The Life Values of the Russian Population
The present article is devoted to a comparison of today’s values of Russians with those of people living in the other countries of Europe. Many publications have broadly discussed the question of similarities and differences in the cultural and psychological characteristics of Russians and other Europeans, and these discussions represent part of a broader polemic concerning the paths of Russia’s development. New opportunities to make well-founded comparisons between the populations of Russia and other European countries have emerged because of our country’s participation in the European Social Survey (ESS), a largescale international project in which all of the participants have to work in accordance with strict methodological requirements.1 Russia joined this international project in the third round. Surveys in this round have been carried out in twenty-five European countries; they were launched in September 2006 and completed at the beginning of 2007. In Russia the survey took place in September 2006–January 2007, with 2,437 respondents taking part.
The article substantiates comparative approach to study the culture of old age in modern Russia and China. Russian and Chinese cultures of old age are perceived as difficult semiotic spheres. The article demonstrates the role of national traditions in shaping the values of the culture of old age. The article reveals the role of dominant meanings and images in the dialog of generations against the background of modern globalization. The interaction of generations is within the context of archetypal images, cultural values and behavioral patterns. Communication between generations is a prerequisite for the realization of national idea in Russia and China.
The paper considers the problems of semantic derivation. The research is based on word-forming paradigms of Adjectives. Special attention is paid to comparative analyses of word-formation models in the Russian and French languages.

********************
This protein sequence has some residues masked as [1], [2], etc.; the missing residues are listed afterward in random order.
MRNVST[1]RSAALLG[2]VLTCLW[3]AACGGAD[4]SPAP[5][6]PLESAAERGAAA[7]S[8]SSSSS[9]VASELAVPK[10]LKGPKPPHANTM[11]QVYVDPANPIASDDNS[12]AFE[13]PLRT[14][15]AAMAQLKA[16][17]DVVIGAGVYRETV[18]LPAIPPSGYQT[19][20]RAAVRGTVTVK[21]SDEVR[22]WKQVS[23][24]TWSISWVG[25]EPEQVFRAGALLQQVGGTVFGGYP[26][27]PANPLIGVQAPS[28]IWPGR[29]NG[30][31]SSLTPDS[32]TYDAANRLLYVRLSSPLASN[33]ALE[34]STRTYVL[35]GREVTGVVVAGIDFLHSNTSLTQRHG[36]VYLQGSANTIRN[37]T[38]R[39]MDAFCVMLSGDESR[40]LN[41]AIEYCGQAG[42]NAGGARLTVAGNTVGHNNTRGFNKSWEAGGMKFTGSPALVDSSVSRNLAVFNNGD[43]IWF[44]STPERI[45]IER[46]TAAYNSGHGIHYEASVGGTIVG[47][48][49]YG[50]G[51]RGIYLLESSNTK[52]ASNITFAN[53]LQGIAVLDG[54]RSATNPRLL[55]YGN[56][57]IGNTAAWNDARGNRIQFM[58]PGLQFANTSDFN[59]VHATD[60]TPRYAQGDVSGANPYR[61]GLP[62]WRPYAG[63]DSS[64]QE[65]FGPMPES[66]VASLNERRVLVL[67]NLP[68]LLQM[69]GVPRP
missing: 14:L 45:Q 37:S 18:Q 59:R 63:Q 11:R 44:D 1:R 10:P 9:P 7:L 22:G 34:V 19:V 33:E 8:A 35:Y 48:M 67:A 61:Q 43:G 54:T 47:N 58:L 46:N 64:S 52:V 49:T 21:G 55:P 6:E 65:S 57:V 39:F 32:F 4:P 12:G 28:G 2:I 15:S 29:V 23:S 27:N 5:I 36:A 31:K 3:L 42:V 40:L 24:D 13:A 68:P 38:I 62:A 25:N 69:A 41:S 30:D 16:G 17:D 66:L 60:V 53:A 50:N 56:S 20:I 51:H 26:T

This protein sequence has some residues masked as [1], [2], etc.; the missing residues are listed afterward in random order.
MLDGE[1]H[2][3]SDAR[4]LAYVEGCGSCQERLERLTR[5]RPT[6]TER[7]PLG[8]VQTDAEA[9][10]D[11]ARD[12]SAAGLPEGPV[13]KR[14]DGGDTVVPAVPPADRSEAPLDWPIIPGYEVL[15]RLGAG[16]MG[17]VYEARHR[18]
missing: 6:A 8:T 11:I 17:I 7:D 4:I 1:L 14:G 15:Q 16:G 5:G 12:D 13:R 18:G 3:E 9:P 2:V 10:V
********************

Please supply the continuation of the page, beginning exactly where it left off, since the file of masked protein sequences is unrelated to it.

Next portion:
Collection of articles devoted to various aspects of science in comparative post-Soviet countries and the analysis of the practical use of the comparative legal method to regulate criminal, international, administrative, civil relations, and so on.
The efficiency of social reforms in different countries mostly depends on the extent to which they can be accepted by people. Moreover, even if the problems are similar, the reasons may differ, which can lead to fail in applying existing laws of one state to another one. Bribery, as shows the Corruption Perception Index, calculated by Transparency International, is a typical problem for developing countries – that also matches research (Levin & Satarov, 2000; Ilzetzki, 2010) concluding that corruption has roots in socialist regimes and that in recently established political stability instable economic situation leads to growth in crime. The main problem within the scope of this project is to identify the relation between corruption perception and level of trust in the society and to distinguish the differences in factors affecting these characteristics in post-soviet countries. The research discoveres that distrust matters a lot for the problem in Russia and suggests further examining European countries in order to explain the difference in trust.